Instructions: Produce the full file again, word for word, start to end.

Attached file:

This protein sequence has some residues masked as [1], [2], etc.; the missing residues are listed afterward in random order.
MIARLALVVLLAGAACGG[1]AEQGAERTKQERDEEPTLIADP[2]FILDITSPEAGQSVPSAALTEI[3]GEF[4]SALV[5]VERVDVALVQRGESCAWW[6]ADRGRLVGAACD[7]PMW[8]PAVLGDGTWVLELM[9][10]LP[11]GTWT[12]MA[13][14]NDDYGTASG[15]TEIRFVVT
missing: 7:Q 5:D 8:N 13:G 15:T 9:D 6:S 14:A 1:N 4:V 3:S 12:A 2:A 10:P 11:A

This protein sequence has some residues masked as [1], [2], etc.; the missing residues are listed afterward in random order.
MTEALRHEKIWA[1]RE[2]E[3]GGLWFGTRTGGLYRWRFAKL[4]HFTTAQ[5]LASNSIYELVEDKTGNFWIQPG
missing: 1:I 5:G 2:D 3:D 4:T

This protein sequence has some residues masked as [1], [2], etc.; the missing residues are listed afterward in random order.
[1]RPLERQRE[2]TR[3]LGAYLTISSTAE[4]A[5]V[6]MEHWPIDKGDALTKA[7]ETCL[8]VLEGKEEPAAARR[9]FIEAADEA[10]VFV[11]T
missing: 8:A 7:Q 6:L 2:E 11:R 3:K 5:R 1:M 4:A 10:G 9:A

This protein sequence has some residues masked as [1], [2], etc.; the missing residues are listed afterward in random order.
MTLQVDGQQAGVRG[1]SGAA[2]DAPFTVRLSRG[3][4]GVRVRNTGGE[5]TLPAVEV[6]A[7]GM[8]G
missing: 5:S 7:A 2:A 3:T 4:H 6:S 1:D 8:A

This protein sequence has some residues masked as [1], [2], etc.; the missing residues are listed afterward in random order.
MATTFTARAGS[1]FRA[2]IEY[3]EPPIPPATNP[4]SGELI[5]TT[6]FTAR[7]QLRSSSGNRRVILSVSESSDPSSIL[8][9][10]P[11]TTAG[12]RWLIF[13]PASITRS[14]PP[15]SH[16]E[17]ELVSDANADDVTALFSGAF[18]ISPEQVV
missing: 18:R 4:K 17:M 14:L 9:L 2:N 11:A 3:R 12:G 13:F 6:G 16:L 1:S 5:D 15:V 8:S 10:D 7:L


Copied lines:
This protein sequence has some residues masked as [1], [2], etc.; the missing residues are listed afterward in random order.
MIARLALVVLLAGAACGG[1]AEQGAERTKQERDEEPTLIADP[2]FILDITSPEAGQSVPSAALTEI[3]GEF[4]SALV[5]VERVDVALVQRGESCAWW[6]ADRGRLVGAACD[7]PMW[8]PAVLGDGTWVLELM[9][10]LP[11]GTWT[12]MA[13][14]NDDYGTASG[15]TEIRFVVT
missing: 7:Q 5:D 8:N 13:G 15:T 9:D 6:S 14:A 1:N 4:V 3:S 12:A 2:A 10:P 11:A

This protein sequence has some residues masked as [1], [2], etc.; the missing residues are listed afterward in random order.
MTEALRHEKIWA[1]RE[2]E[3]GGLWFGTRTGGLYRWRFAKL[4]HFTTAQ[5]LASNSIYELVEDKTGNFWIQPG
missing: 1:I 5:G 2:D 3:D 4:T

This protein sequence has some residues masked as [1], [2], etc.; the missing residues are listed afterward in random order.
[1]RPLERQRE[2]TR[3]LGAYLTISSTAE[4]A[5]V[6]MEHWPIDKGDALTKA[7]ETCL[8]VLEGKEEPAAARR[9]FIEAADEA[10]VFV[11]T
missing: 8:A 7:Q 6:L 2:E 11:R 3:K 5:R 1:M 4:A 10:G 9:A

This protein sequence has some residues masked as [1], [2], etc.; the missing residues are listed afterward in random order.
MTLQVDGQQAGVRG[1]SGAA[2]DAPFTVRLSRG[3][4]GVRVRNTGGE[5]TLPAVEV[6]A[7]GM[8]G
missing: 5:S 7:A 2:A 3:T 4:H 6:S 1:D 8:A

This protein sequence has some residues masked as [1], [2], etc.; the missing residues are listed afterward in random order.
MATTFTARAGS[1]FRA[2]IEY[3]EPPIPPATNP[4]SGELI[5]TT[6]FTAR[7]QLRSSSGNRRVILSVSESSDPSSIL[8][9][10]P[11]TTAG[12]RWLIF[13]PASITRS[14]PP[15]SH[16]E[17]ELVSDANADDVTALFSGAF[18]ISPEQVV
missing: 18:R 4:K 17:M 14:L 9:L 2:N 11:A 3:R 12:G 13:F 6:G 16:L 1:S 5:D 15:V 8:S 10:D 7:L